A grassroots group led by cannabis dispensary owners in Garden River First Nation is calling on chief and council to lift its community-wide moratorium on cannabis.
The recently-formed Ketegaunseebee Medzin Society issued a letter to the First Nation’s cannabis working group last week, calling for the cannabis moratorium and police raids on dispensaries to cease, and provided the cannabis working group with a petition containing the signatures of 245 band members.
The group of cannabis retailers held its inaugural meeting at the Garden River First Nation Community Centre Dec. 19, which featured a talk about Indigenous sovereignty by former National Indian Brotherhood (now the Assembly of First Nations) Chief Del Riley.
“We started it to form our sovereignty, and to show chief and council that we’re not going to take the federal laws,” said Allan Ward, who co-owns Temple Medicinal Inc., a cannabis dispensary and consulting firm based in Garden River First Nation.
The cannabis retailers are also calling on Garden River First Nation to cut all ties with Bimaadzwin Inc., a consulting firm led by former Ontario Regional Chief Isadore Day that currently handles more than a dozen cannabis files for First Nations in Ontario.
The Ketegaunseebee Medzin Society believes that Bimaadzwin Inc. is undermining the sovereign rights of Garden River’s local cannabis retailers by attempting to guide the First Nation into aligning its cannabis policy with that of the federal government.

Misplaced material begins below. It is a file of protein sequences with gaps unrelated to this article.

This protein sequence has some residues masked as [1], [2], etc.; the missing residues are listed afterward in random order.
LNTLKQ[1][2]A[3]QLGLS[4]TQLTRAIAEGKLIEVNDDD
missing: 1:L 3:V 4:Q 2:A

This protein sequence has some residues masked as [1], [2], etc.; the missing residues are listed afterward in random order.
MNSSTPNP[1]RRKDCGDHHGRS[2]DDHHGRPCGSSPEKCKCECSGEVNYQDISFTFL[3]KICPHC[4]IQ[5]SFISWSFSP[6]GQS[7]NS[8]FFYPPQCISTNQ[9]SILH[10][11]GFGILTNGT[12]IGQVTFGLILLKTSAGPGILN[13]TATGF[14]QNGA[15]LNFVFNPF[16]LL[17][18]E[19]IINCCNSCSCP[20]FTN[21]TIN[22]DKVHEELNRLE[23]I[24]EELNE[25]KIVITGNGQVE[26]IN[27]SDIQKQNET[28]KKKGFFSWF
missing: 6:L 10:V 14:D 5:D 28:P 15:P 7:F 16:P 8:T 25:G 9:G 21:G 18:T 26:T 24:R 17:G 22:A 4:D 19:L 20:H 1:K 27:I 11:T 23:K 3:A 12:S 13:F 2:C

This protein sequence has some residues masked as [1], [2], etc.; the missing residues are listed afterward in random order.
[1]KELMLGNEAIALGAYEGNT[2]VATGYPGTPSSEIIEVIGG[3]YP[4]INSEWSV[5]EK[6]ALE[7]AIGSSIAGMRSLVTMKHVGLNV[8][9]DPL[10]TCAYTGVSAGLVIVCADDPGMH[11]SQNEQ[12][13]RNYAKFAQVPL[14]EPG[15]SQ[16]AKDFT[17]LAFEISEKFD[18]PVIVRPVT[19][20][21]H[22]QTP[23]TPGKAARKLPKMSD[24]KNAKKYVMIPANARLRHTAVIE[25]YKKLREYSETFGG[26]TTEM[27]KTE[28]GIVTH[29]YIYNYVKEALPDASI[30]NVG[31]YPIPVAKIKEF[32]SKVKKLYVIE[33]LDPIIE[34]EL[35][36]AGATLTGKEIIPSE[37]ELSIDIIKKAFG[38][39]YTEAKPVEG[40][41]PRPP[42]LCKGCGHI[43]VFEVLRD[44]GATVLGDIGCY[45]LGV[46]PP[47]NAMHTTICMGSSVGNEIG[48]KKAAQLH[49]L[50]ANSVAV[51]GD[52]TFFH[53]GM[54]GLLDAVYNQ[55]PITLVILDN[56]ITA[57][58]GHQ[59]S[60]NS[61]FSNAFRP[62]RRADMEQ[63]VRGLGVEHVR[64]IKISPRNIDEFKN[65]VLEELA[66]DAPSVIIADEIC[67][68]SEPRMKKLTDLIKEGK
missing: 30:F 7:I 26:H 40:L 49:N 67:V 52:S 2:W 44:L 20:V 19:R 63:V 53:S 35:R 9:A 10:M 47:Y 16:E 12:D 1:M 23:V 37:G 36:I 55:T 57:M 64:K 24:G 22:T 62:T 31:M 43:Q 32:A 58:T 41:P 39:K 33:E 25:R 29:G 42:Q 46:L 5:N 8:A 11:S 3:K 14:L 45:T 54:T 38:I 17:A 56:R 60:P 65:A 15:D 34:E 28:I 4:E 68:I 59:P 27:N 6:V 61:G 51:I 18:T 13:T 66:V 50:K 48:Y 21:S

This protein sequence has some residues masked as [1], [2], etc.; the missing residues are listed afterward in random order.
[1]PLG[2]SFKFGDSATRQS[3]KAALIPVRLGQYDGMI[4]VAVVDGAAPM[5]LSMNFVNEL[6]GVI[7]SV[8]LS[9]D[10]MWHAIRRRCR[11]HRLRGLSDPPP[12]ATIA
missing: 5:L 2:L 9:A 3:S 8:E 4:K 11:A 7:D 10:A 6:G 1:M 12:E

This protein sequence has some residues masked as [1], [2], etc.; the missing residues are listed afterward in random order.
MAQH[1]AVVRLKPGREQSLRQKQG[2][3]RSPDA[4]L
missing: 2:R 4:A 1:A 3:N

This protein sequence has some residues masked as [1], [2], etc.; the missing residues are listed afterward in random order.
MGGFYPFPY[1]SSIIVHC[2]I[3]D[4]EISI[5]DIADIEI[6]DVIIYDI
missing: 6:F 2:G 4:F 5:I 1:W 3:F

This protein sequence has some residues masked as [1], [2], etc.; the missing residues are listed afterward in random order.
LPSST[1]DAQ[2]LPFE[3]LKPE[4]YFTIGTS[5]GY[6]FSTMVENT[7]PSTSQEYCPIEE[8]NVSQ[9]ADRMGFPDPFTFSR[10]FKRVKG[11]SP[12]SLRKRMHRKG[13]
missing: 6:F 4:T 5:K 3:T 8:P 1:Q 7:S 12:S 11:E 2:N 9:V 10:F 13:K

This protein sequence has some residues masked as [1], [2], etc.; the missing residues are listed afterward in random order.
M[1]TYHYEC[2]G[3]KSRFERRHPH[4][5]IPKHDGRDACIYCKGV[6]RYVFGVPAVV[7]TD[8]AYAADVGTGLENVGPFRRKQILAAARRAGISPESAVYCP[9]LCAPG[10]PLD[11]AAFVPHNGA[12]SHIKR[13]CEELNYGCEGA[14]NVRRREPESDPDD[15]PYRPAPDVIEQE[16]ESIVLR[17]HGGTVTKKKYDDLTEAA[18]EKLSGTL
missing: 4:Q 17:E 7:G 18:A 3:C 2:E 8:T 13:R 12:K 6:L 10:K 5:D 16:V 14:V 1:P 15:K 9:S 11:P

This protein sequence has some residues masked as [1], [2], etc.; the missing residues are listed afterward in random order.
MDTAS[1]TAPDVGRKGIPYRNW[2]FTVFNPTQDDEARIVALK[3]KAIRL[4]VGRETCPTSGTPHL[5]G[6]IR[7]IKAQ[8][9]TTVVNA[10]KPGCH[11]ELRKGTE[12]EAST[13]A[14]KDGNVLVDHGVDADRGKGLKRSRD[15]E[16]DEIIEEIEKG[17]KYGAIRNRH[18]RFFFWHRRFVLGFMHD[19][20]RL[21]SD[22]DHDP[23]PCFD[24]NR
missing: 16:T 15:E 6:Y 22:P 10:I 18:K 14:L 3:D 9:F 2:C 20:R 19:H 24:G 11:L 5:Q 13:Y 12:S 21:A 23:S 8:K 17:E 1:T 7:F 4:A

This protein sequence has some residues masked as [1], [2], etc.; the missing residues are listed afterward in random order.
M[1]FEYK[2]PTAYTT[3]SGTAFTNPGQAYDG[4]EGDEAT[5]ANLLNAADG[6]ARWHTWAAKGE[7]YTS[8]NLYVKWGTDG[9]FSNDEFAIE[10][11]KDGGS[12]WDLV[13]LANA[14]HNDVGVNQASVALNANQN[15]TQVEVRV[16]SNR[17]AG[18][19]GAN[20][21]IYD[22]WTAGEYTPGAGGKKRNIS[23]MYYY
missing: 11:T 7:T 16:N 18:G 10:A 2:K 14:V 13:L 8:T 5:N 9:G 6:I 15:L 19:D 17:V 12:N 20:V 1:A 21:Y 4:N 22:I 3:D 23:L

In its letter to the cannabis working group, the Ketegaunseebee Medzin Society requests that chief and council address the grassroots group’s concerns with Day and Bimaadzwin Inc. in writing before the cannabis retailers “engage in any further discussions or involving Bimaadzwin Inc.”
“He’s promoting a federal framework for First Nations across Canada, in harmonization with Health Canada’s codes and laws – which don’t apply on First Nations land,” Ward told SooToday during last week’s meeting in Garden River. “So we’re standing up for our rights and asserting our sovereignty by telling them no, that’s not how it’s going to be.”
So far, Garden River First Nation and its cannabis working group have hosted three community meetings surrounding cannabis policy.
There would’ve been a fourth meeting between local cannabis retailers, the First Nation’s cannabis working group and Bimaadzwin Inc., but Ward tells SooToday that the Dec. 18 meeting was abruptly cancelled for reasons unknown.
“They’re scared now. They know they’re not going to get away with what they’re trying to do,” Ward said.
The cannabis retailers in Garden River – Ward tells SooToday there’s currently four in operation, including Temple Medicinal Inc. – say they plan to continue selling cannabis products, in spite of a Nov. 28 raid on a cannabis dispensary located in the First Nation.
The recent raid in Garden River saw more than $30,000 in cash and cannabis products seized by Anishinabek Police Service.
Ward says Temple Medicinal remains open for business, and that he’s not overly concerned about the legal consequences of operating a cannabis dispensary in Garden River First Nation because it’s a matter of asserting his sovereignty.
“We’re not out to make enemies. We’re just here to work and make a living the best way we can, and the best way we know how,” Ward said.
Garden River First Nation Chief Andy Rickard did not respond to interview requests from SooToday.